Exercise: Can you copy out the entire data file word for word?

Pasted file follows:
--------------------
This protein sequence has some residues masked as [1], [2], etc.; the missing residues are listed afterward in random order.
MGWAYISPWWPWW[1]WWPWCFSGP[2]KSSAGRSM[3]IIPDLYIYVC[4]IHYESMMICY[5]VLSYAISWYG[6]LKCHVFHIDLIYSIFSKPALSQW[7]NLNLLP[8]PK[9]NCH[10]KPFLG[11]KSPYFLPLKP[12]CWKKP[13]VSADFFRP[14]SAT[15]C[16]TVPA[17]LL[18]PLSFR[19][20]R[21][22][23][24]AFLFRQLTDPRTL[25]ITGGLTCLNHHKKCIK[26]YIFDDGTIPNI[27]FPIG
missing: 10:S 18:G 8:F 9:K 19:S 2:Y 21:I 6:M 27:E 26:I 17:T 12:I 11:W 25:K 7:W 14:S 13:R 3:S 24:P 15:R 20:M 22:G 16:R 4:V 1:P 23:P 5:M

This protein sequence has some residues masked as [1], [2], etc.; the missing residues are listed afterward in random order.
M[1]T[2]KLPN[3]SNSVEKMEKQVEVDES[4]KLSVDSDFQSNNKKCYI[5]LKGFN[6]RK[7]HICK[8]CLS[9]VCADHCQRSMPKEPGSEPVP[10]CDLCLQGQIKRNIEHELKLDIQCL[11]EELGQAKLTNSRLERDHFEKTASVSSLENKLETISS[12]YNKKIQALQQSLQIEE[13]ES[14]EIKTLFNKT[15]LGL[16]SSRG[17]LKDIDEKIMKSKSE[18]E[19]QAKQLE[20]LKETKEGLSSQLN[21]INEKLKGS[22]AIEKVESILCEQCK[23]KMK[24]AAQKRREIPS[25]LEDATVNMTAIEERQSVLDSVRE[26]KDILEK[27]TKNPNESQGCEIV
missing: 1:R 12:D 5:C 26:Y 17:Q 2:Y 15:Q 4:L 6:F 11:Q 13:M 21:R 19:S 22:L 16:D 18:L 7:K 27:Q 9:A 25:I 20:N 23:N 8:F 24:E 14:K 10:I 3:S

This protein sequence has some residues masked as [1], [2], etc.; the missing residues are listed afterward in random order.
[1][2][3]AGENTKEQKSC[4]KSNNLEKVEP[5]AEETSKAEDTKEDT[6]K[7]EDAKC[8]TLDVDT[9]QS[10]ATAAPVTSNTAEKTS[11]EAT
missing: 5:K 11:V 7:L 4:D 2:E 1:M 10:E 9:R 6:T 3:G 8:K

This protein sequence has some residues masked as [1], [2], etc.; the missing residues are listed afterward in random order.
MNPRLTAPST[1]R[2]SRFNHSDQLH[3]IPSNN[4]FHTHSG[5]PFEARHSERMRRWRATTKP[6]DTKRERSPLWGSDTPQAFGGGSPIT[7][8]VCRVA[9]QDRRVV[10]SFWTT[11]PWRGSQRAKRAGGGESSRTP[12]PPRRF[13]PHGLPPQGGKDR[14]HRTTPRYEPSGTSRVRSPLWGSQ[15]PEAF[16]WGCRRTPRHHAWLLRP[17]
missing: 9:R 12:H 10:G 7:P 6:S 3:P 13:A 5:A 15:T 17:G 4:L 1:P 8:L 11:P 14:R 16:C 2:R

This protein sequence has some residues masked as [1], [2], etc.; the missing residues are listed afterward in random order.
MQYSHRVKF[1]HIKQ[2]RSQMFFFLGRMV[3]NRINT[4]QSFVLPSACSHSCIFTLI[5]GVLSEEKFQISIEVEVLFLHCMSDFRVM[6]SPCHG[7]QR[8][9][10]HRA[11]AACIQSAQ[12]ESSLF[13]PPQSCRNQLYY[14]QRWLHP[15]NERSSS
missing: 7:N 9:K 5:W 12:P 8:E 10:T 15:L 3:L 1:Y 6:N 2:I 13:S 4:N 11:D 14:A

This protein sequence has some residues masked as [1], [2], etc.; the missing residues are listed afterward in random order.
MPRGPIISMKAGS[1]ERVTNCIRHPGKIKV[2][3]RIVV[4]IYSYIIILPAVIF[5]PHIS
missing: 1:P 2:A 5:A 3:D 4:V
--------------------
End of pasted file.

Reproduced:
This protein sequence has some residues masked as [1], [2], etc.; the missing residues are listed afterward in random order.
MGWAYISPWWPWW[1]WWPWCFSGP[2]KSSAGRSM[3]IIPDLYIYVC[4]IHYESMMICY[5]VLSYAISWYG[6]LKCHVFHIDLIYSIFSKPALSQW[7]NLNLLP[8]PK[9]NCH[10]KPFLG[11]KSPYFLPLKP[12]CWKKP[13]VSADFFRP[14]SAT[15]C[16]TVPA[17]LL[18]PLSFR[19][20]R[21][22][23][24]AFLFRQLTDPRTL[25]ITGGLTCLNHHKKCIK[26]YIFDDGTIPNI[27]FPIG
missing: 10:S 18:G 8:F 9:K 19:S 2:Y 21:I 6:M 27:E 26:I 17:T 12:I 11:W 25:K 7:W 14:S 13:R 3:S 24:P 15:R 20:M 22:G 16:R 4:V 1:P 23:P 5:M

This protein sequence has some residues masked as [1], [2], etc.; the missing residues are listed afterward in random order.
M[1]T[2]KLPN[3]SNSVEKMEKQVEVDES[4]KLSVDSDFQSNNKKCYI[5]LKGFN[6]RK[7]HICK[8]CLS[9]VCADHCQRSMPKEPGSEPVP[10]CDLCLQGQIKRNIEHELKLDIQCL[11]EELGQAKLTNSRLERDHFEKTASVSSLENKLETISS[12]YNKKIQALQQSLQIEE[13]ES[14]EIKTLFNKT[15]LGL[16]SSRG[17]LKDIDEKIMKSKSE[18]E[19]QAKQLE[20]LKETKEGLSSQLN[21]INEKLKGS[22]AIEKVESILCEQCK[23]KMK[24]AAQKRREIPS[25]LEDATVNMTAIEERQSVLDSVRE[26]KDILEK[27]TKNPNESQGCEIV
missing: 1:R 12:D 5:C 26:Y 17:Q 2:Y 15:Q 4:L 6:F 11:Q 13:M 21:R 19:S 22:L 16:D 18:L 7:K 27:Q 9:A 25:I 20:N 23:N 8:F 24:E 14:K 10:I 3:S

This protein sequence has some residues masked as [1], [2], etc.; the missing residues are listed afterward in random order.
[1][2][3]AGENTKEQKSC[4]KSNNLEKVEP[5]AEETSKAEDTKEDT[6]K[7]EDAKC[8]TLDVDT[9]QS[10]ATAAPVTSNTAEKTS[11]EAT
missing: 5:K 11:V 7:L 4:D 2:E 1:M 10:E 9:R 6:T 3:G 8:K

This protein sequence has some residues masked as [1], [2], etc.; the missing residues are listed afterward in random order.
MNPRLTAPST[1]R[2]SRFNHSDQLH[3]IPSNN[4]FHTHSG[5]PFEARHSERMRRWRATTKP[6]DTKRERSPLWGSDTPQAFGGGSPIT[7][8]VCRVA[9]QDRRVV[10]SFWTT[11]PWRGSQRAKRAGGGESSRTP[12]PPRRF[13]PHGLPPQGGKDR[14]HRTTPRYEPSGTSRVRSPLWGSQ[15]PEAF[16]WGCRRTPRHHAWLLRP[17]
missing: 9:R 12:H 10:G 7:P 6:S 3:P 13:A 5:A 15:T 17:G 4:L 1:P 8:L 11:P 14:R 16:C 2:R

This protein sequence has some residues masked as [1], [2], etc.; the missing residues are listed afterward in random order.
MQYSHRVKF[1]HIKQ[2]RSQMFFFLGRMV[3]NRINT[4]QSFVLPSACSHSCIFTLI[5]GVLSEEKFQISIEVEVLFLHCMSDFRVM[6]SPCHG[7]QR[8][9][10]HRA[11]AACIQSAQ[12]ESSLF[13]PPQSCRNQLYY[14]QRWLHP[15]NERSSS
missing: 7:N 9:K 5:W 12:P 8:E 10:T 15:L 3:L 1:Y 6:N 2:I 13:S 4:N 11:D 14:A

This protein sequence has some residues masked as [1], [2], etc.; the missing residues are listed afterward in random order.
MPRGPIISMKAGS[1]ERVTNCIRHPGKIKV[2][3]RIVV[4]IYSYIIILPAVIF[5]PHIS
missing: 1:P 2:A 5:A 3:D 4:V